That Klingon spirituality is such an inexplicable mess is what persuades me that Torres was never dead in the first place. It simply cannot exist as depicted. Then, there's the matter of there being no such thing as increments of death; it's binary. Either you are or you aren't. "Afterlife" means just that - after. If the Barge (or wherever) is where Torres is truly headed, and she showed up there, she wouldn't be able to "go back", because *she would be dead*. So the whole episode did, after all, take place in Torres' own subconscious and her soul never went anyplace. Kinda makes all that well-crafted symbolism and character development awfully pyrrhic, if you ask me.
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Mon, Mar 26, 2018, 6:28pm (UTC -5) | 🔗
Re: VOY S6: Equinox, Part II

"Quite simply, the sight of Janeway standing ice cold in her place — having locked Lessing alone in the cargo bay with some none-too-happy aliens, and now firmly reassuring Chakotay (none too sympathetically) that "he'll break" — is downright frightening." Actually, it's simpler than all that: It's Janeway doing to one of the Equinox crew what was essentially the equivalent of what Ransom had done to the nucleogenic lifeforms: using him to get what she wanted. It was only when Chakotay flouted her orders and saved Crewman Lessing that she relented, because she couldn't "otherize" her own first officer as she had her intended victim.

But then again, the argument can be made that it was Janeway's self-righteous vendetta that drove Ransom to the extreme actions he took in this conclusion, and made his arbitrary reemergence of conscience more than a little implausible. Extreme circumstances had led to his extreme actions in the first place; now his circumstances are even more extreme, but he has a change of heart and agrees to give up? How did that make any sense? What was the practical difference between the Haakonian Order and Voyager? Both were utterly determined to wipe out the Equinox with comparable levels of bloodlust. If Janeway had taken a more conciliatory approach to Ransom, there'd never have been any shooting at all.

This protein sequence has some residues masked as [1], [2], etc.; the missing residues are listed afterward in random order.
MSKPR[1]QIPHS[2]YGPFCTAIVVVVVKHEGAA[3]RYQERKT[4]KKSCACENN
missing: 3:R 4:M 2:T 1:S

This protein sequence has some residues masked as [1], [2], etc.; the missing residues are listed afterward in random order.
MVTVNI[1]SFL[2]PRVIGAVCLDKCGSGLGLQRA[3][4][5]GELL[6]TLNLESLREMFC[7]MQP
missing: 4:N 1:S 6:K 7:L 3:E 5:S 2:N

And as to the shooting, how is it, even with the Equinox EMH stooging Voyager's shield modulation frequencies, that a gutted little science vessel was able to fight toe-to-toe with an Intrepid-class starship that has battled on an equally absurd even footing with everything up to a Borg tactical cube? If the two Starfleet vessels were going to go to war, Ransom's wouldn't have lasted thirty seconds, and both he and Janeway would have known it. Hence, the whole action premise of the conclusion is a ridiculous, unworkable non-starter. Once Janeway found the Equinox again, that would have been it - unless Ransom dared her to destroy his ship and crew.

That would have been an intriguing position to put Janeway in - not with a single Equinox crewmember, but with all of them. Could she have been Ransom's judge, jury, AND executioner? In for a penny, in for a pound? If the writers wanted conflict in this two-parter, this is where it should have ended: with Ransom self-destructing with all hands before Janeway could give the order to fire. To have seen Janeway wrestle with the guilt of what she'd driven her fellow Starfleet captain to do (after coming down from her red-hazed insanity) would have been worth the price of admission. And it would have put a lot darker spin on whatever captured Equinox crewpeople remained on Voyager. How would they have reacted to being required to serve what could only be described as their own captain's murderer? Definitely seeds of subversive conflict for future episodes, much like the Michael Hogan character from season two selling out Voyager to the Kazon.

Alas, none of that was to be. Most regrettable.
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Mon, Mar 26, 2018, 5:37pm (UTC -5) | 🔗
Re: VOY S5: Equinox, Part I

This is as good a place as any to make this point: "Technobabble" is a *good* thing. Nothing is more distracting to me as a sci-fi viewer than for things to "magically" happen in a story with no attempt made to plausibly explain them within the context of the program's mythos. Maybe you don't want to know the "why" of an episode's events, but not all of us are so incurious, and Trek does us that courtesy. The more 'technobabble,' the better, I say.